Outlining Northern Pacific Airways’ Operational Plans

LONDON – Northern Pacific Airways has produced a new update for its launch plans, as well as plans for the next few years ahead.

Back in January 2022, AviationSource attended the airline’s livery reveal event, where the identity of the carrier began.

Some of the plans about to be mentioned are bolstered up from what was planned and said by CEO Rob McKinney at the start of this year.

The Plans…


The airline plans to begin ticket sales as early as next month, which is a step in the right direction for getting the airline in the air.

On top of this, Northern Pacific Airways has acquired four Boeing 757s which used to belong to American Airlines, with a Letter of Intent already in place for six more aircraft, but from United Airlines instead.

As well as this, the airline will be wet-leasing four 757s from Icelandair, meaning that overall fleet growth, to begin with, is going to be pretty substantial.

The wet leases with Icelandair will begin in November 2022, where three of the four will be under the Northern Pacific name, with the fourth to be operated in May 2023.

With flights expected to begin in the Fall of this year, this means that the airline could have as many as five aircraft by launch day, which is not a bad number, to begin with.

As you can see in the image above, Northern Pacific’s fleet expansion is going to be very rapid, starting from five at launch, to 11 by July 2023, with this doubling by July 2024.

Then, by July 2025, 41 aircraft will be in the fleet, with 50 due to be in the fleet by July 2026, which is where the airline has gone as far in terms of its development.

Adding Substance To The Statements…


One mantra of Northern Pacific and their launch plans are providing evidence of how their model can work.

The model in turn is to do with using Anchorage as a hub similar to that of Reykjavik in Iceland with Icelandair and Panama City with Copa Airlines.

This is shown using the image above, where the potential for both of the airlines’ successes are exemplified and how much of a fruitful market it is.

The other image that you can see above highlights the valuation of air travel between the U.S & Asia markets, which is a staggering $20bn per year.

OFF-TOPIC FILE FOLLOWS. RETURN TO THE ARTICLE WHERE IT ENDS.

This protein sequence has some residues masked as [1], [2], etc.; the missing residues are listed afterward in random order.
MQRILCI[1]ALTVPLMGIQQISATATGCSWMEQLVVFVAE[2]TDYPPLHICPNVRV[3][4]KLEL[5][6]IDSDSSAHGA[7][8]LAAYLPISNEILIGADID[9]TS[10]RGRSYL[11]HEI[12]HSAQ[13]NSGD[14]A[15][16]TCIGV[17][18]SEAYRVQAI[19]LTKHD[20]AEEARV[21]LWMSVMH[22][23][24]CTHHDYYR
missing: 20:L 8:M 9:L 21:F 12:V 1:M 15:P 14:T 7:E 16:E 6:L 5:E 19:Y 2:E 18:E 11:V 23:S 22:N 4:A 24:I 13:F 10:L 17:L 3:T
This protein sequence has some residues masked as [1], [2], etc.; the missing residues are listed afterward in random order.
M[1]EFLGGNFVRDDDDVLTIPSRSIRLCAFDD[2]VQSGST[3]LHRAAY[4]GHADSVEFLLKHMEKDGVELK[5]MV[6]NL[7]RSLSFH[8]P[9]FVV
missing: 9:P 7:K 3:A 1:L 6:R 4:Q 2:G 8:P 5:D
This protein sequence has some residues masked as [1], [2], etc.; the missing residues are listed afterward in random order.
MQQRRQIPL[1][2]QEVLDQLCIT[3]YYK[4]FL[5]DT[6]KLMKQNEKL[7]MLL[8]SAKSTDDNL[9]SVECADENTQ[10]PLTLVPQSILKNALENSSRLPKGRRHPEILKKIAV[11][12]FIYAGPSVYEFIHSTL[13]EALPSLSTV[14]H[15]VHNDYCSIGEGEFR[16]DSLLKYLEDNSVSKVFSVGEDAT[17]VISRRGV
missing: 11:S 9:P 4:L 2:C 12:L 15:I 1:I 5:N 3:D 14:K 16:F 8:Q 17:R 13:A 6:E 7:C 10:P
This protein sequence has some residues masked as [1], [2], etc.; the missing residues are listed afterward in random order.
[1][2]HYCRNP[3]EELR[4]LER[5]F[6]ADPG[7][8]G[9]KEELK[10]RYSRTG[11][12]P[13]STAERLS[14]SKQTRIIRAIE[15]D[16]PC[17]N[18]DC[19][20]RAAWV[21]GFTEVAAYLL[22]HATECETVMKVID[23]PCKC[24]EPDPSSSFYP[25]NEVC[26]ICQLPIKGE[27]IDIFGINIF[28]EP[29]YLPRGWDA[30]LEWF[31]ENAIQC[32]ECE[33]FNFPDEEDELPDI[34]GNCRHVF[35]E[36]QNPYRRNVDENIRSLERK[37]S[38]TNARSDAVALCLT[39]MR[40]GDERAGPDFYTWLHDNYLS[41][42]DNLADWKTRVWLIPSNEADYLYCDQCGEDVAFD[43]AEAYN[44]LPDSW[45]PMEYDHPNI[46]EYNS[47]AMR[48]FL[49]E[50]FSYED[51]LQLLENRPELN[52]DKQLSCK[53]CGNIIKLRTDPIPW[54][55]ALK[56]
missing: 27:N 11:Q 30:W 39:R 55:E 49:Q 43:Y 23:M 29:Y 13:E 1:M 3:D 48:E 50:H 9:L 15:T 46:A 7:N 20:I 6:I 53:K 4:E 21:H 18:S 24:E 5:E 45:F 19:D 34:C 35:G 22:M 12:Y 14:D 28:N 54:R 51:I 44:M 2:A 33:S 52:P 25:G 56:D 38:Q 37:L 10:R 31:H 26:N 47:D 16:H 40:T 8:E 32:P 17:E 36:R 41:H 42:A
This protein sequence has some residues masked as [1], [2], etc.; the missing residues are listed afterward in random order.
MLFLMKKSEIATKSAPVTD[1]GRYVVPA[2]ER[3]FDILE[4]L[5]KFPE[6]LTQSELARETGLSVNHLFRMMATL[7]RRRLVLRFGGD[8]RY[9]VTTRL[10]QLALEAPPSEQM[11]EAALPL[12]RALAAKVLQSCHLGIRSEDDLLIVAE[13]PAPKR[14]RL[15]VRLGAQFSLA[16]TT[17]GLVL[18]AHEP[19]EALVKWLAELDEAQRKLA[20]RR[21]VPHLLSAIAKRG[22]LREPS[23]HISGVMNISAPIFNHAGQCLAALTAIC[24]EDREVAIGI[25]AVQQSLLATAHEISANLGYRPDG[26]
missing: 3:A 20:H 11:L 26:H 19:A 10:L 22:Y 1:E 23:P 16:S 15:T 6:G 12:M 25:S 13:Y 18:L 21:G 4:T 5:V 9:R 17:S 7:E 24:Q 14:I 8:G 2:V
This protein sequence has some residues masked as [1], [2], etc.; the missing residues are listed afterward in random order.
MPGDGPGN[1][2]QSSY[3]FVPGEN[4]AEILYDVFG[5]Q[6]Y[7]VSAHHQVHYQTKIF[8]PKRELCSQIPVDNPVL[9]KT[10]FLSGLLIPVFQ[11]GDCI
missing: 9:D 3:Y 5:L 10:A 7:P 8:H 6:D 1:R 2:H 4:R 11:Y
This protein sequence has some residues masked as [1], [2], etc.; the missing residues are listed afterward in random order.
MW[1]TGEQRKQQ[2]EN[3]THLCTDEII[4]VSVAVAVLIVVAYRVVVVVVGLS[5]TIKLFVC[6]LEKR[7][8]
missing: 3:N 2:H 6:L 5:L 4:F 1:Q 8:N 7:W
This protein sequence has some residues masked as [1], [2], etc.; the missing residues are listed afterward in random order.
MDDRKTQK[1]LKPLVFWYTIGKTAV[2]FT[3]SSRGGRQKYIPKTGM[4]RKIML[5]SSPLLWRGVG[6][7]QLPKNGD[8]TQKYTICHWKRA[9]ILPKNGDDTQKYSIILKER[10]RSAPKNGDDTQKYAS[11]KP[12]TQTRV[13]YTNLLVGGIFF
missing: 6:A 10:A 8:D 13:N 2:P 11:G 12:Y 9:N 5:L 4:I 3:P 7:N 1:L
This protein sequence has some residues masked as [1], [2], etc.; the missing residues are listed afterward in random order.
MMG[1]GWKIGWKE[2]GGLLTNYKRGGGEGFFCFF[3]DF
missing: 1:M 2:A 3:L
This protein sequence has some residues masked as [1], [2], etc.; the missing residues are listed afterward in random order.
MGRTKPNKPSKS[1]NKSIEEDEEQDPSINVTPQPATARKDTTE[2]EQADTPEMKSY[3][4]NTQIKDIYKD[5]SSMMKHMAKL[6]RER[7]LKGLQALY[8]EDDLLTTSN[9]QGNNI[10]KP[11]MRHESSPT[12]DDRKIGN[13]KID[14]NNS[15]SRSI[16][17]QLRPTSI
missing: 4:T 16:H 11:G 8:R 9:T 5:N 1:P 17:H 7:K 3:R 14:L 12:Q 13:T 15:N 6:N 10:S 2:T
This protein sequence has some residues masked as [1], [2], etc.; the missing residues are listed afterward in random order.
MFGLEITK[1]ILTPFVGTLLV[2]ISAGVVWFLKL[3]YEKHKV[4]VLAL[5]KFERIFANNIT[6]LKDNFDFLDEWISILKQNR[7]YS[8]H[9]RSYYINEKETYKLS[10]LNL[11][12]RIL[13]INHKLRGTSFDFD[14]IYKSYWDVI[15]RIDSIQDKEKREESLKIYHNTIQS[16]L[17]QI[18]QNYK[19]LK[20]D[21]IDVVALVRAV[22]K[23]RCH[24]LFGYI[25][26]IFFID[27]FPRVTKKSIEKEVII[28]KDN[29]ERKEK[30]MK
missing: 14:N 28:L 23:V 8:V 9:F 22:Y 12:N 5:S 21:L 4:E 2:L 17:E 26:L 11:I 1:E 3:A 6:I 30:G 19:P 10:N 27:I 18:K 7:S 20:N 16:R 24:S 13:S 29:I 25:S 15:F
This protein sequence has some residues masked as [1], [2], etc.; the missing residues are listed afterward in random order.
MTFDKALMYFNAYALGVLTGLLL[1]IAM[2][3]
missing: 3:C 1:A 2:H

As Northern Pacific mentions, this is a totally addressable market, and utilizing the likes of Anchorage is going to play significant success in that.

For Anchorage as a whole, the airline aims to bring in 1,000 passengers per day from Asia or the lower 48 states of the U.S, with this rising to 8,000 passengers per day by 2026.

Northern Pacific is also taking advantage of the fact that the travel time between Asia and Alaska and to the rest of the United States is cut in half due to its close proximity with the region.

What remains clear here is that the airline’s boss Rob McKinney has thought this through, and there is significant potential for success in this going forward.

Overall…


What remains clear is that the Northern Pacific Airways launch is something that the airline is going to have to look out for.

Using Anchorage as a base of operations is a very bold move, but can offer some significant successes going into the future.

With the airline aiming to utilize other U.S destinations as part of this, we could see more tourist and business enhancements going on in the region, especially through its idea of “meet in the middle”.

So from an industry point of view, this is an exciting time, and it is probably understandable if the industry is excited to see this venture get in the air.

About the author

James Field

James is a passionate AvGeek based in Manchester, U.K who has been actively spotting for years. James is the Editor-in-Chief for the company.

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